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Offshore Outsourcing Grows Up

Offshore outsourcing is evolving into a more sophisticated model, according to Forrester Research, Inc. What used to be a simple hop from the US to India, for example, now includes work being done across a global network of multiple offshore locations that deliver services at even lower cost. As a result, suppliers are shifting their focus from serving the needs of local clients, or supporting remote operations of multinational firms, to expanding their talent pools in developing areas like China and Southeast Asia.

New research from Forrester further defines this new low-cost global delivery model (GDM) and finds that none of the IT services vendors is leading in its adoption.


To assess the large investments that IT services vendors are making in a low-cost GDM, Forrester compared the capabilities of the three major onshore suppliers (Accenture, EDS, and IBM), and three offshore outsourcing suppliers (Infosys, TCS, and Wipro). Using its Forrester Wave? Methodology, Forrester evaluated the offshore outsourcing suppliers against 60 criteria, reflecting a fully developed low-cost global delivery model, and found that while the six offshore outsourcing suppliers are making a broad range of GDM investments, no one is a clear leader yet.


"The grouped ranking of the vendors is an indication that the move to a low-cost GDM is at the beginning of an evolution that will take place during the next three to five years," said John C. McCarthy, vice president, at Forrester Research, Inc. "As providers expand into new locations, develop new capabilities, and increase GDM services, they will face unique challenges."
Forrester sees the adoption of this distributed approach of offshore outsourcing as a complex evolution with specific hurdles around account management in offshore outsourcing, process, skill sets, and culture.


Challenges for Indian Suppliers (Infosys, TCS, And Wipro)

  1. Improving account management.
  2. Moving away from technology-centric messages that often alienate business buyers. Investing in vertical-specific skills.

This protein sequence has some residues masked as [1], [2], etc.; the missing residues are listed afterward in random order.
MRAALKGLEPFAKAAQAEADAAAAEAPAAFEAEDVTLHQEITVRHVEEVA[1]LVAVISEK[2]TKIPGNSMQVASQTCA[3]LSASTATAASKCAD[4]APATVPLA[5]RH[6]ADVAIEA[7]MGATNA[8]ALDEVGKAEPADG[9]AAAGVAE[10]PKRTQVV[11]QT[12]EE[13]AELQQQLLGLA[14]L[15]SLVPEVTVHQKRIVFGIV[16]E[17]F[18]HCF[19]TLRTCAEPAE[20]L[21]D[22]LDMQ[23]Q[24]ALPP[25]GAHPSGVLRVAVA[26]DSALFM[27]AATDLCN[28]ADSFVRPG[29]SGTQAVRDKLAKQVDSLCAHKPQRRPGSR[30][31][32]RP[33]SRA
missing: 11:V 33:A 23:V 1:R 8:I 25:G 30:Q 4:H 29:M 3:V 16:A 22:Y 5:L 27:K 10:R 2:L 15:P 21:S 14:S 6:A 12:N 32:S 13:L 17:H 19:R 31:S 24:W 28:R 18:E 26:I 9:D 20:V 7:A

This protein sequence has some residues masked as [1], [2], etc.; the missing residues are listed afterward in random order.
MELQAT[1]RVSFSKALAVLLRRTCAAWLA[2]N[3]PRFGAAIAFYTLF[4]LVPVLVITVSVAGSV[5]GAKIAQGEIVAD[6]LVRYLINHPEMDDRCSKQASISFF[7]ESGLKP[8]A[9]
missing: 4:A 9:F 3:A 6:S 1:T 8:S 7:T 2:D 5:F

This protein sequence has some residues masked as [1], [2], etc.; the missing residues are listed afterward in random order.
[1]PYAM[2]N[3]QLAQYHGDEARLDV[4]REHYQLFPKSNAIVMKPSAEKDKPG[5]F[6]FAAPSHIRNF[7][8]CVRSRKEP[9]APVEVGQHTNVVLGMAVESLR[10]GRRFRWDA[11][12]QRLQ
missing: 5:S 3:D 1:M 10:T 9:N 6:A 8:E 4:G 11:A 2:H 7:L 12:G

3. Building out their middle management.
  4. Becoming more multicultural organizations.

Hurdles for Onshore Suppliers (Accenture, EDS, And IBM)

  1. Motivating local sales people to sell their GDM capabilities.
  2. Further investing in consistent global processes.

Expanding their offshore technical and quality skill sets. The research, "Low-Cost Global Delivery Model Showdown," also presents a more in-depth look at the unique strengths of each offshore outsourcing supplier, including a second weighting toward a simple, basic delivery model.



Will Offshore Outsourcing Kill U.S. IT Services Jobs?

The threat may not be as serious as many U.S. tech workers fear.
To save money, some U.S. firms are looking beyond the United States for IT services. However, this shift doesn't necessarily translate into a doomed outlook for U.S. IT services jobs or U.S.-based services firms, according to a research report from IDC.

IDC says U.S. services firms will continue to use offshore workers to lower costs. However, most U.S. workers at risk will transform their current knowledge into new skills that will remain in demand, according to IDC. "Several facts have been lost in the debate about offshore sourcing," says Ned May, program manager of IDC's Worldwide Services research. "One is that much of the spending to date has focused on only a few activities, which limits the impact of offshore on the broader market. Another is that much of the offshore spending will be captured by locally-based vendors, who are currently building up their own offshore delivery resources. But the most important fact being overlooked is that, while there will be a migration of some jobs overseas, it will be coupled with steady growth in a number of service activities on U.S. soil."

To get an idea of the impact that offshore sourcing may have, IDC applied a supply-side survey to the U.S. IT services market. This survey took two perspectives: "macro markets," which demonstrate how IT services contracts are bought and sold, and "activity groups," based on the underlying tasks workers are performing.
According to IDC, offshore sourcing will affect the three macro markets -- project-oriented services, outsourcing, and support/training -- about equally, although additional market factors will cause a net decline for project-oriented services.

When looking at activity groups, the researchers found the impact of offshore outsourcing will focus on maintenance and support, implementation, and operations, while planning and IT education and training will remain relatively unaffected.

According to May, the work that will move offshore is mostly activities that require low skill, as process and repeatability are strong underpinnings of the work. Companies will still look with in the United States for innovation and detailed business expertise.




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